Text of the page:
The Burning Never Stops

We can’t put out the fire

Art by Victor Garcia as “happytunacreative” via Instagram. Used with is permission.

The drunk lady up the block slips me $20.00 to get her some Newports and a case of Budweiser. The stink on her lips follows me. I fan the stench with my right hand but it still lingers. I enter the corner store, tell Javier what I need, and ask for two Chick-O-Sticks, a bag of Cool Ranch Doritos, and an Arizona Tea — Peach.

He moves like molasses leaving a mason jar. I summon a quicker pace from him that lets him know the drunk lady is waiting. Her money is good here. She’s a faithful customer. Everything she buys is killing her, but Javier doesn’t care. He’s got six mouths to feed.

These products have warning labels. He’s not responsible for what people do and don’t read.

“That’ll be $17.89.” He shouts at me. Spittle forms on his lips. Little white globes of foam huddle in the corners of his mouth.

I give him the $20.00, collect the change, and get back to the drunk lady on my stoop waiting for her daily vices. She is paper-thin.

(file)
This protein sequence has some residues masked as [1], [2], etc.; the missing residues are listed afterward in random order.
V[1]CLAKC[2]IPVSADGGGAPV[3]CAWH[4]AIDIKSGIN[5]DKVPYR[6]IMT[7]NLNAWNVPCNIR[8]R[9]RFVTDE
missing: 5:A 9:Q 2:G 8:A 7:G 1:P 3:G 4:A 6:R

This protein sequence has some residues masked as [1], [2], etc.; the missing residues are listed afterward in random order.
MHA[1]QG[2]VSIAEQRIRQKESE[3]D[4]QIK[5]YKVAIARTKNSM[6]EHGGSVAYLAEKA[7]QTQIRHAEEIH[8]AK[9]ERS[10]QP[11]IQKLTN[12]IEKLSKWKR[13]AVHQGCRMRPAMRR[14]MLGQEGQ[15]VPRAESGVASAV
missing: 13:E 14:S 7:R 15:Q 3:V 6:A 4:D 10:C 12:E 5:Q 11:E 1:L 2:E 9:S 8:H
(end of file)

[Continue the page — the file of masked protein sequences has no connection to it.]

Her hair is wiry wisps of auburn that doesn’t move.

She coughs and her chest rattles. She begins ranting about our rights. Her speech is slurred but I understand every word.

“He ain’t no leader. You see what he’s doing?! He’s taking everything he can from us. I haven’t seen someone try so hard to suppress the vote in all my years. This year is the first of many I refused to let slide by without my say. I registered to vote on Thursday. I gotta voice, you know. I wanna be heard.”

It’s Saturday and I hear her. Mama — on her deathbed, told me to listen to the rants of the drunkards. They’re deep within their moments of truth. So, I tolerate her. I listen. She tells me about her son who has been locked up since 2007 — a drug charge. Weed possession and over $5,000 in the side panels of his car doors.

I haven’t seen someone try so hard to suppress the vote in all my years.